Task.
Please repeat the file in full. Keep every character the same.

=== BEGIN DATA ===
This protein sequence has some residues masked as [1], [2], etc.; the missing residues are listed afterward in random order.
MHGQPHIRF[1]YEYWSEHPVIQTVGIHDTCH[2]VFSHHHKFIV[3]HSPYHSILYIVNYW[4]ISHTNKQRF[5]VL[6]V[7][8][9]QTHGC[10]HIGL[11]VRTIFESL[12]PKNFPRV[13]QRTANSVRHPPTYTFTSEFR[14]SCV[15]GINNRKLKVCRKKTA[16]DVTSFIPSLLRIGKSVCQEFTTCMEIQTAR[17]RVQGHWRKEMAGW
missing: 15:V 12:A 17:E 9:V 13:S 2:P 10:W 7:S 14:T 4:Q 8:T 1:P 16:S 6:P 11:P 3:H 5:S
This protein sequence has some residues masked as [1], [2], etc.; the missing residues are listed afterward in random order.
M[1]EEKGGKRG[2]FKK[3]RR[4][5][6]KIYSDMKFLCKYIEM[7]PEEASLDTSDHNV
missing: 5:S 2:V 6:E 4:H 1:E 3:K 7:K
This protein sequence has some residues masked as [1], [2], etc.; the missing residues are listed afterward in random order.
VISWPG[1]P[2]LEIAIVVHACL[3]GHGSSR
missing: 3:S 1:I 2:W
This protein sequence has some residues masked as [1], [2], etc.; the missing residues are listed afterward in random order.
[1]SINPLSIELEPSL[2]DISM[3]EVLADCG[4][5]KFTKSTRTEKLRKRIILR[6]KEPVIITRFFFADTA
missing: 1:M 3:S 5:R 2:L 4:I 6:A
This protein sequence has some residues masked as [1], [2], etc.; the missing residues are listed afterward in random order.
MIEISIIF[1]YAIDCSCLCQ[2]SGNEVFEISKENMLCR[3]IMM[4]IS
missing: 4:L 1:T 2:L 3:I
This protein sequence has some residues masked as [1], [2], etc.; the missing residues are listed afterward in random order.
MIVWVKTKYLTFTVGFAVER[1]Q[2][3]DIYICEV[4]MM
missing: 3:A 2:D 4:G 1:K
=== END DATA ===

This protein sequence has some residues masked as [1], [2], etc.; the missing residues are listed afterward in random order.
MHGQPHIRF[1]YEYWSEHPVIQTVGIHDTCH[2]VFSHHHKFIV[3]HSPYHSILYIVNYW[4]ISHTNKQRF[5]VL[6]V[7][8][9]QTHGC[10]HIGL[11]VRTIFESL[12]PKNFPRV[13]QRTANSVRHPPTYTFTSEFR[14]SCV[15]GINNRKLKVCRKKTA[16]DVTSFIPSLLRIGKSVCQEFTTCMEIQTAR[17]RVQGHWRKEMAGW
missing: 15:V 12:A 17:E 9:V 13:S 2:P 10:W 7:S 14:T 4:Q 8:T 1:P 16:S 6:P 11:P 3:H 5:S
This protein sequence has some residues masked as [1], [2], etc.; the missing residues are listed afterward in random order.
M[1]EEKGGKRG[2]FKK[3]RR[4][5][6]KIYSDMKFLCKYIEM[7]PEEASLDTSDHNV
missing: 5:S 2:V 6:E 4:H 1:E 3:K 7:K
This protein sequence has some residues masked as [1], [2], etc.; the missing residues are listed afterward in random order.
VISWPG[1]P[2]LEIAIVVHACL[3]GHGSSR
missing: 3:S 1:I 2:W
This protein sequence has some residues masked as [1], [2], etc.; the missing residues are listed afterward in random order.
[1]SINPLSIELEPSL[2]DISM[3]EVLADCG[4][5]KFTKSTRTEKLRKRIILR[6]KEPVIITRFFFADTA
missing: 1:M 3:S 5:R 2:L 4:I 6:A
This protein sequence has some residues masked as [1], [2], etc.; the missing residues are listed afterward in random order.
MIEISIIF[1]YAIDCSCLCQ[2]SGNEVFEISKENMLCR[3]IMM[4]IS
missing: 4:L 1:T 2:L 3:I
This protein sequence has some residues masked as [1], [2], etc.; the missing residues are listed afterward in random order.
MIVWVKTKYLTFTVGFAVER[1]Q[2][3]DIYICEV[4]MM
missing: 3:A 2:D 4:G 1:K